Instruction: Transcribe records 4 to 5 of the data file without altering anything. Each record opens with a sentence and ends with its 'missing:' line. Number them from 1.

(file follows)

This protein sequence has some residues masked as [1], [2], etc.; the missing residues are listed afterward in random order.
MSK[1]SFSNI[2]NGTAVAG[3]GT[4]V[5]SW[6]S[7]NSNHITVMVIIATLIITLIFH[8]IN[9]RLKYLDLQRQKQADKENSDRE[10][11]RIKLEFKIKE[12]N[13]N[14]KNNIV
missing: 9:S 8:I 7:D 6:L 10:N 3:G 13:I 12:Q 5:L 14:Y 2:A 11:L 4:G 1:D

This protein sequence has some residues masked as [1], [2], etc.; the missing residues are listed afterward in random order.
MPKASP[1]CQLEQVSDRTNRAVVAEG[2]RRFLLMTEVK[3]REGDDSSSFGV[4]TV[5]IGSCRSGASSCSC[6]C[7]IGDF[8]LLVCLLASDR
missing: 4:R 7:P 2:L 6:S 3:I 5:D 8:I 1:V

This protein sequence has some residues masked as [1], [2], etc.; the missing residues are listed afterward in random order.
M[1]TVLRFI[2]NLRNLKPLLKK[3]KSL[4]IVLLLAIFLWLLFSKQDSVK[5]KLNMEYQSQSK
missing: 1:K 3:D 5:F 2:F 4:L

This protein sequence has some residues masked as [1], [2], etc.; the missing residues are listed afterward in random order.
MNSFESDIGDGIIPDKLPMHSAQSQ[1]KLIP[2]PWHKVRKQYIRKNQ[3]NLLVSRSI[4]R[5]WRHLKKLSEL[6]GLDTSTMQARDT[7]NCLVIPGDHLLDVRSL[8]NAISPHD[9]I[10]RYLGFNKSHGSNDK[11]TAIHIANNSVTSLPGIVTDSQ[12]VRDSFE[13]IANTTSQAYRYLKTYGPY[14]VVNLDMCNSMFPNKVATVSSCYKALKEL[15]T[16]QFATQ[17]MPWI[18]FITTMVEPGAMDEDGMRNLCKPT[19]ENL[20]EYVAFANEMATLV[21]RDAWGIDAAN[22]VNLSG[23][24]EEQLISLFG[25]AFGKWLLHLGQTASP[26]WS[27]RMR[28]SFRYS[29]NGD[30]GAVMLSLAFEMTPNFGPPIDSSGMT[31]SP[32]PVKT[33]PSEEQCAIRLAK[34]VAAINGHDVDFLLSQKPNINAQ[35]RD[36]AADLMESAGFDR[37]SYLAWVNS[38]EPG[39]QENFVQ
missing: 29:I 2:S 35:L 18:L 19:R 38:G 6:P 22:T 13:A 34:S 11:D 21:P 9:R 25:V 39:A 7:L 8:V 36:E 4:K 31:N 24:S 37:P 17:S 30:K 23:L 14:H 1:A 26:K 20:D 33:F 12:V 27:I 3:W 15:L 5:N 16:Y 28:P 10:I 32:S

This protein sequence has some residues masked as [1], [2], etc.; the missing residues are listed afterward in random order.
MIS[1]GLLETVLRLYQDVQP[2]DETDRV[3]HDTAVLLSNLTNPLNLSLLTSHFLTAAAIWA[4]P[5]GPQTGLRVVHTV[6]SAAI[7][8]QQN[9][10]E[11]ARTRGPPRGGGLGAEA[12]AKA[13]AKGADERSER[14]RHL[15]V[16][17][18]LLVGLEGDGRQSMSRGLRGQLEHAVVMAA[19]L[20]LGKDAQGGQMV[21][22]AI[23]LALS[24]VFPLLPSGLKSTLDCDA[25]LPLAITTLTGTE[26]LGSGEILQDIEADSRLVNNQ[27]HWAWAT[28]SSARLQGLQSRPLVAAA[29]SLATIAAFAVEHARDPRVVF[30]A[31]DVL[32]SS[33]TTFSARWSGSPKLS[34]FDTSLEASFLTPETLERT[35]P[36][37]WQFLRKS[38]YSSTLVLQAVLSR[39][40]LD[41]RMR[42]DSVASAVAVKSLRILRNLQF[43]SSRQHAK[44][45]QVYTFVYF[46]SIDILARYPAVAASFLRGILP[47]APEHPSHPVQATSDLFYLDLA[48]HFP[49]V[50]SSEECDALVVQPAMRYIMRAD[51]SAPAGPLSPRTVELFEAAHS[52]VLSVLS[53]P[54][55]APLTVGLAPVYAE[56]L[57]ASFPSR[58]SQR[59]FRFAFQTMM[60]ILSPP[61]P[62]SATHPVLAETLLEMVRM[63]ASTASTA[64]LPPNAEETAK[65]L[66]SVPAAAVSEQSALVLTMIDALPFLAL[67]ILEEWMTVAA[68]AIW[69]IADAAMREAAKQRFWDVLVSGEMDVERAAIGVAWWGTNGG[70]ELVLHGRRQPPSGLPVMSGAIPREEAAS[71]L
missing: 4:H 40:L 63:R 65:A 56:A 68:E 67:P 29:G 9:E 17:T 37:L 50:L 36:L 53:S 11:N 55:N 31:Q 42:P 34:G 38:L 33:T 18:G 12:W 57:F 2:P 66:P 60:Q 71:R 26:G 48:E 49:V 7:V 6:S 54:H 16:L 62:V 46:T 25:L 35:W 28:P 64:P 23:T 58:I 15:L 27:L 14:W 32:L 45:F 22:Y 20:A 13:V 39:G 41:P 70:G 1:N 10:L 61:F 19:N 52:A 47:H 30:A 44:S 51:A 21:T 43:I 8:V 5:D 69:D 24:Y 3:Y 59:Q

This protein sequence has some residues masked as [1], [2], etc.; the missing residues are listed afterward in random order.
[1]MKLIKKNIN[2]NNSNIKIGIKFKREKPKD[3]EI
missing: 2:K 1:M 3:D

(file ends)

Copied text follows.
This protein sequence has some residues masked as [1], [2], etc.; the missing residues are listed afterward in random order.
MNSFESDIGDGIIPDKLPMHSAQSQ[1]KLIP[2]PWHKVRKQYIRKNQ[3]NLLVSRSI[4]R[5]WRHLKKLSEL[6]GLDTSTMQARDT[7]NCLVIPGDHLLDVRSL[8]NAISPHD[9]I[10]RYLGFNKSHGSNDK[11]TAIHIANNSVTSLPGIVTDSQ[12]VRDSFE[13]IANTTSQAYRYLKTYGPY[14]VVNLDMCNSMFPNKVATVSSCYKALKEL[15]T[16]QFATQ[17]MPWI[18]FITTMVEPGAMDEDGMRNLCKPT[19]ENL[20]EYVAFANEMATLV[21]RDAWGIDAAN[22]VNLSG[23][24]EEQLISLFG[25]AFGKWLLHLGQTASP[26]WS[27]RMR[28]SFRYS[29]NGD[30]GAVMLSLAFEMTPNFGPPIDSSGMT[31]SP[32]PVKT[33]PSEEQCAIRLAK[34]VAAINGHDVDFLLSQKPNINAQ[35]RD[36]AADLMESAGFDR[37]SYLAWVNS[38]EPG[39]QENFVQ
missing: 29:I 2:S 35:L 18:L 19:R 38:G 6:P 22:T 13:A 34:S 11:D 21:P 9:R 25:V 39:A 7:L 8:V 36:E 4:K 31:N 24:S 37:P 17:S 30:K 23:L 14:H 1:A 26:K 20:D 33:F 12:V 27:I 3:W 15:L 5:N 16:Y 28:P 10:I 32:S

This protein sequence has some residues masked as [1], [2], etc.; the missing residues are listed afterward in random order.
MIS[1]GLLETVLRLYQDVQP[2]DETDRV[3]HDTAVLLSNLTNPLNLSLLTSHFLTAAAIWA[4]P[5]GPQTGLRVVHTV[6]SAAI[7][8]QQN[9][10]E[11]ARTRGPPRGGGLGAEA[12]AKA[13]AKGADERSER[14]RHL[15]V[16][17][18]LLVGLEGDGRQSMSRGLRGQLEHAVVMAA[19]L[20]LGKDAQGGQMV[21][22]AI[23]LALS[24]VFPLLPSGLKSTLDCDA[25]LPLAITTLTGTE[26]LGSGEILQDIEADSRLVNNQ[27]HWAWAT[28]SSARLQGLQSRPLVAAA[29]SLATIAAFAVEHARDPRVVF[30]A[31]DVL[32]SS[33]TTFSARWSGSPKLS[34]FDTSLEASFLTPETLERT[35]P[36][37]WQFLRKS[38]YSSTLVLQAVLSR[39][40]LD[41]RMR[42]DSVASAVAVKSLRILRNLQF[43]SSRQHAK[44][45]QVYTFVYF[46]SIDILARYPAVAASFLRGILP[47]APEHPSHPVQATSDLFYLDLA[48]HFP[49]V[50]SSEECDALVVQPAMRYIMRAD[51]SAPAGPLSPRTVELFEAAHS[52]VLSVLS[53]P[54][55]APLTVGLAPVYAE[56]L[57]ASFPSR[58]SQR[59]FRFAFQTMM[60]ILSPP[61]P[62]SATHPVLAETLLEMVRM[63]ASTASTA[64]LPPNAEETAK[65]L[66]SVPAAAVSEQSALVLTMIDALPFLAL[67]ILEEWMTVAA[68]AIW[69]IADAAMREAAKQRFWDVLVSGEMDVERAAIGVAWWGTNGG[70]ELVLHGRRQPPSGLPVMSGAIPREEAAS[71]L
missing: 4:H 40:L 63:R 65:A 56:A 68:E 67:P 29:G 9:E 17:T 37:L 50:L 36:L 53:S 11:N 55:N 31:Q 42:P 34:G 38:L 33:T 18:G 12:W 57:F 2:P 66:P 60:Q 71:R 26:G 48:E 49:V 7:V 6:S 54:H 16:L 62:V 46:T 25:L 35:W 28:P 64:P 23:T 58:I 15:L 27:L 14:W 32:L 45:F 22:Y 20:A 13:V 39:G 41:P 70:G 1:N 10:L 61:F 19:N 52:A 47:H 30:A 44:S 51:A 21:T 43:I 8:V 5:D 69:D 24:Y 3:Y 59:Q